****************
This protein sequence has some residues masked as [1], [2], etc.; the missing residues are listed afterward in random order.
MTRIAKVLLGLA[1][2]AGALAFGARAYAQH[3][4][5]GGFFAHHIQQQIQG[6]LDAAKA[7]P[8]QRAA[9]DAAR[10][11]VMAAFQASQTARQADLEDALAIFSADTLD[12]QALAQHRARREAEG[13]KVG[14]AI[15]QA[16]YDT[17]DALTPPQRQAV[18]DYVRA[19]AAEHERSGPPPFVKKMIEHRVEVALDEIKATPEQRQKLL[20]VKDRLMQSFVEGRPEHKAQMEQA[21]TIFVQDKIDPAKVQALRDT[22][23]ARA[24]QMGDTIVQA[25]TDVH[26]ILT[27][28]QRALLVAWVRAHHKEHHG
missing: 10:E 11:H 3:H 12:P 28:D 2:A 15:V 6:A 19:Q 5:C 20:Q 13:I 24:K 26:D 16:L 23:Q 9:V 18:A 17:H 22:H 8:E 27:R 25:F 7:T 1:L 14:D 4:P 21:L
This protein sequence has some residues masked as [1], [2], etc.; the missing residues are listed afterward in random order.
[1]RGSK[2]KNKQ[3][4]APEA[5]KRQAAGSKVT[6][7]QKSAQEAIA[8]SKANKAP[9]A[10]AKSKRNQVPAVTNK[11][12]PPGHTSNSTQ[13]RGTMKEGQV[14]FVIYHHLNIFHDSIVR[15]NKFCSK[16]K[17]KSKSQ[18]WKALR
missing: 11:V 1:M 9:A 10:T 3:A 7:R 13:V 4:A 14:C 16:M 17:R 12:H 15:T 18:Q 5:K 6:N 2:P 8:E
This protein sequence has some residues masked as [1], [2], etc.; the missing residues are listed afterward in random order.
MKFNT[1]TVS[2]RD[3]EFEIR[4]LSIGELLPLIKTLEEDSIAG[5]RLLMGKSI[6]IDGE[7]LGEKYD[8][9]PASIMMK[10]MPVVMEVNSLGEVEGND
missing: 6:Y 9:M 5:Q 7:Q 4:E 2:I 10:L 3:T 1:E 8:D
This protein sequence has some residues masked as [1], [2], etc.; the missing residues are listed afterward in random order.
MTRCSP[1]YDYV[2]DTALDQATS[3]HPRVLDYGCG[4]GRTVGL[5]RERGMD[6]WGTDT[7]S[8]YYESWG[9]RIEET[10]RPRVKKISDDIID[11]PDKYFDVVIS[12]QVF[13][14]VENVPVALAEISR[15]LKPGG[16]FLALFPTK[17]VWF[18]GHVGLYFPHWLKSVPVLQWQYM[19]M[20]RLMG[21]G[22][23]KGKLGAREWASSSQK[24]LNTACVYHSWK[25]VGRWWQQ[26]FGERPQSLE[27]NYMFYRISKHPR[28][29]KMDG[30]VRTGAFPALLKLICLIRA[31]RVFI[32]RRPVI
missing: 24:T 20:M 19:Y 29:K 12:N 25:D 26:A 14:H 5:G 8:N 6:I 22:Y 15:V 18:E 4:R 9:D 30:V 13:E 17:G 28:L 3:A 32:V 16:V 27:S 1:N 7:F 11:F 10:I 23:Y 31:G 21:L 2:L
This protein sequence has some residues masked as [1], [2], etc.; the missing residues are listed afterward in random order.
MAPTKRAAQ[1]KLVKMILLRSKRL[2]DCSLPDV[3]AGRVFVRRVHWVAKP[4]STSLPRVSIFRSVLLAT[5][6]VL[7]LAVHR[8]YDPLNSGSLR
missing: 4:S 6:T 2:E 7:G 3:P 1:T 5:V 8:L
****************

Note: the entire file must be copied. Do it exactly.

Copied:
This protein sequence has some residues masked as [1], [2], etc.; the missing residues are listed afterward in random order.
MTRIAKVLLGLA[1][2]AGALAFGARAYAQH[3][4][5]GGFFAHHIQQQIQG[6]LDAAKA[7]P[8]QRAA[9]DAAR[10][11]VMAAFQASQTARQADLEDALAIFSADTLD[12]QALAQHRARREAEG[13]KVG[14]AI[15]QA[16]YDT[17]DALTPPQRQAV[18]DYVRA[19]AAEHERSGPPPFVKKMIEHRVEVALDEIKATPEQRQKLL[20]VKDRLMQSFVEGRPEHKAQMEQA[21]TIFVQDKIDPAKVQALRDT[22][23]ARA[24]QMGDTIVQA[25]TDVH[26]ILT[27][28]QRALLVAWVRAHHKEHHG
missing: 10:E 11:H 3:H 12:P 28:D 2:A 15:V 6:A 19:Q 5:C 20:Q 13:I 24:K 26:D 16:L 23:Q 9:V 18:A 17:H 22:H 8:E 27:R 25:F 7:T 1:L 14:D 4:P 21:L
This protein sequence has some residues masked as [1], [2], etc.; the missing residues are listed afterward in random order.
[1]RGSK[2]KNKQ[3][4]APEA[5]KRQAAGSKVT[6][7]QKSAQEAIA[8]SKANKAP[9]A[10]AKSKRNQVPAVTNK[11][12]PPGHTSNSTQ[13]RGTMKEGQV[14]FVIYHHLNIFHDSIVR[15]NKFCSK[16]K[17]KSKSQ[18]WKALR
missing: 11:V 1:M 9:A 10:T 3:A 7:R 13:V 4:A 14:C 16:M 17:R 12:H 15:T 18:Q 5:K 6:N 2:P 8:E
This protein sequence has some residues masked as [1], [2], etc.; the missing residues are listed afterward in random order.
MKFNT[1]TVS[2]RD[3]EFEIR[4]LSIGELLPLIKTLEEDSIAG[5]RLLMGKSI[6]IDGE[7]LGEKYD[8][9]PASIMMK[10]MPVVMEVNSLGEVEGND
missing: 6:Y 9:M 5:Q 7:Q 4:E 2:I 10:L 3:T 1:E 8:D
This protein sequence has some residues masked as [1], [2], etc.; the missing residues are listed afterward in random order.
MTRCSP[1]YDYV[2]DTALDQATS[3]HPRVLDYGCG[4]GRTVGL[5]RERGMD[6]WGTDT[7]S[8]YYESWG[9]RIEET[10]RPRVKKISDDIID[11]PDKYFDVVIS[12]QVF[13][14]VENVPVALAEISR[15]LKPGG[16]FLALFPTK[17]VWF[18]GHVGLYFPHWLKSVPVLQWQYM[19]M[20]RLMG[21]G[22][23]KGKLGAREWASSSQK[24]LNTACVYHSWK[25]VGRWWQQ[26]FGERPQSLE[27]NYMFYRISKHPR[28][29]KMDG[30]VRTGAFPALLKLICLIRA[31]RVFI[32]RRPVI
missing: 24:T 20:M 19:Y 29:K 12:N 25:D 26:A 14:H 5:G 8:N 6:I 22:Y 15:V 18:E 4:R 9:D 30:V 13:E 17:G 28:L 3:A 32:V 16:V 27:S 1:N 7:F 11:F 10:I 23:Y 31:G 21:L 2:L
This protein sequence has some residues masked as [1], [2], etc.; the missing residues are listed afterward in random order.
MAPTKRAAQ[1]KLVKMILLRSKRL[2]DCSLPDV[3]AGRVFVRRVHWVAKP[4]STSLPRVSIFRSVLLAT[5][6]VL[7]LAVHR[8]YDPLNSGSLR
missing: 4:S 6:T 2:E 7:G 3:P 1:T 5:V 8:L